Stamping is the process in which a piece of flat sheet metal, in either blank or coil form, is fed into a stamping press where a tool and die surface forms the metal into a specific shape. Most press shops have the equipment to form steel, and most of those machines will suit aluminum. Die-design rules primarily developed for steel must be modified for forming aluminum alloys. Critical variables encountered with aluminum stamping are the formability of the aluminum blank, the geometry of the part, and tooling and press setup, including lubrication and accurate control of blank holder pressure.
Quick links to Aluminum Stamping Information
Applications of Aluminum Stamping
Aluminum stamping is employed by many industries, including:
- Power Storage
- Beverage Container
- Consumer Electronic
Types of Stamping Equipment
Stamping equipment can be categorized as one of two types: mechanical presses or hydraulic presses. Mechanical presses have a mechanical flywheel to store the energy, transfer it to the punch and to the work piece. Hydraulic presses utilize a hydraulic system to deliver controlled force.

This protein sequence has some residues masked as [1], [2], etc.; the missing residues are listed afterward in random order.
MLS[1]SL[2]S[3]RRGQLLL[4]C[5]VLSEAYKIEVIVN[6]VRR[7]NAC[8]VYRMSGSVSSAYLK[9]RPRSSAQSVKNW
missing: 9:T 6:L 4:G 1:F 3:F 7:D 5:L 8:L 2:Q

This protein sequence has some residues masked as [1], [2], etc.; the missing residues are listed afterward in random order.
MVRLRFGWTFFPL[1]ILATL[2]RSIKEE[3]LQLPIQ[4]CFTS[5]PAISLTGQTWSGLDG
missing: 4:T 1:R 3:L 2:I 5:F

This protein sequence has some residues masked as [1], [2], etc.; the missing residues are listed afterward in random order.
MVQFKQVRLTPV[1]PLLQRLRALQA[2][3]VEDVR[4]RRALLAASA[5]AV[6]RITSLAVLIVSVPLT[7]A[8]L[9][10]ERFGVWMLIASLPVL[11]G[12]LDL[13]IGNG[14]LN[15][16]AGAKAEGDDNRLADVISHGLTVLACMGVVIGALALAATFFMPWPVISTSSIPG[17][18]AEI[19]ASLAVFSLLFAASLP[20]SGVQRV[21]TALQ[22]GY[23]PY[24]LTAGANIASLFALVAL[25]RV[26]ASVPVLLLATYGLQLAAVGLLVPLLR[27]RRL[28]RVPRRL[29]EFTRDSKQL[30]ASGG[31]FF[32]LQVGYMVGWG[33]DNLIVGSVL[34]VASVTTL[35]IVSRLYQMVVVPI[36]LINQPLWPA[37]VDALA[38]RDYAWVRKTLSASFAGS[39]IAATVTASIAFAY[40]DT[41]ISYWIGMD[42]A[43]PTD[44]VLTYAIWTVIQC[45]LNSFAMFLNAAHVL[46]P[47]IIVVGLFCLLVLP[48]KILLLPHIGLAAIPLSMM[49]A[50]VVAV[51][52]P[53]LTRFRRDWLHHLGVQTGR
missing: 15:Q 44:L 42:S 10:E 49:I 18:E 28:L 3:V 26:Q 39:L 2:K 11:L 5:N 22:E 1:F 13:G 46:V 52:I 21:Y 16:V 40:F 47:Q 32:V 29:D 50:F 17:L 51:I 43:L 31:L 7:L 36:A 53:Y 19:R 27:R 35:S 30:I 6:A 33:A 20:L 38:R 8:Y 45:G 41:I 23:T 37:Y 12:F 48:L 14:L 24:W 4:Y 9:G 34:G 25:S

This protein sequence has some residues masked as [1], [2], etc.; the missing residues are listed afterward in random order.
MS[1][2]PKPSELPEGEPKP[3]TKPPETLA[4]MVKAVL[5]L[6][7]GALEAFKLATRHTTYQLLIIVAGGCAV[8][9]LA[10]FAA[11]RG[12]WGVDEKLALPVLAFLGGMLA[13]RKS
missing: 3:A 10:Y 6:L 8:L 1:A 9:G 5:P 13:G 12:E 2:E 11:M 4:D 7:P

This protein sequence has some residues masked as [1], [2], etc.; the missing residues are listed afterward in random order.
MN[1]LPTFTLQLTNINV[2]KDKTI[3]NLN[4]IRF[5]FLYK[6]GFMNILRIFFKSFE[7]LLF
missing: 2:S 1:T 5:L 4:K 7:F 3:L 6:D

Custom Aluminum Stamping
Full-service metal stamping shops have the capabilities to take your aluminum stamping project from the concept stages through full production. Custom stamping is important when the part you need isn’t readily available. Custom aluminum stamping can include die design services and die engineering services to customers. Die design services can eliminate wasted resources, improve quality, and shorten turnaround time.
Benefits of Aluminum Stamping
The advantages of using aluminum for your stamping products include ductility. Aluminum has a low melting point, which allows flexible formation throughout product design. Aluminum is also recyclable without deterioration, making it highly sustainable. It is corrosion-resistant because it generates a natural oxide coating and is tolerant to moisture and most chemicals. Additionally, is lightweight and strong. With an excellent strength-to-weight ratio, it is critical to the automotive and aerospace industries. Other advantages are that it is non-magnetic, will not burn, increases in strength as temperature decreases, is non-toxic, and is a highly efficient thermal/electrical conductor.
Factors to Consider When Using Aluminum Stamping
Due to aluminum having low formability compared to steel, product design features such as radii, draw depths, wall angles, steps, and transitions must be carefully selected, as they all interact to affect the cost and quality of aluminum stampings. Stamping machines must be designed carefully, especially if the components previously were produced for steel; this accounts for aluminum's different properties. A thin layer of aluminum oxide forms on the sheet surface of aluminum that can break down during forming, which can then abrade cutting and forming tools. This oxide film, very hard, brittle, and tightly adhering, tends to break. This will allow highly adhesive metal-to-metal contact, often requiring surface treatments to protect the tooling.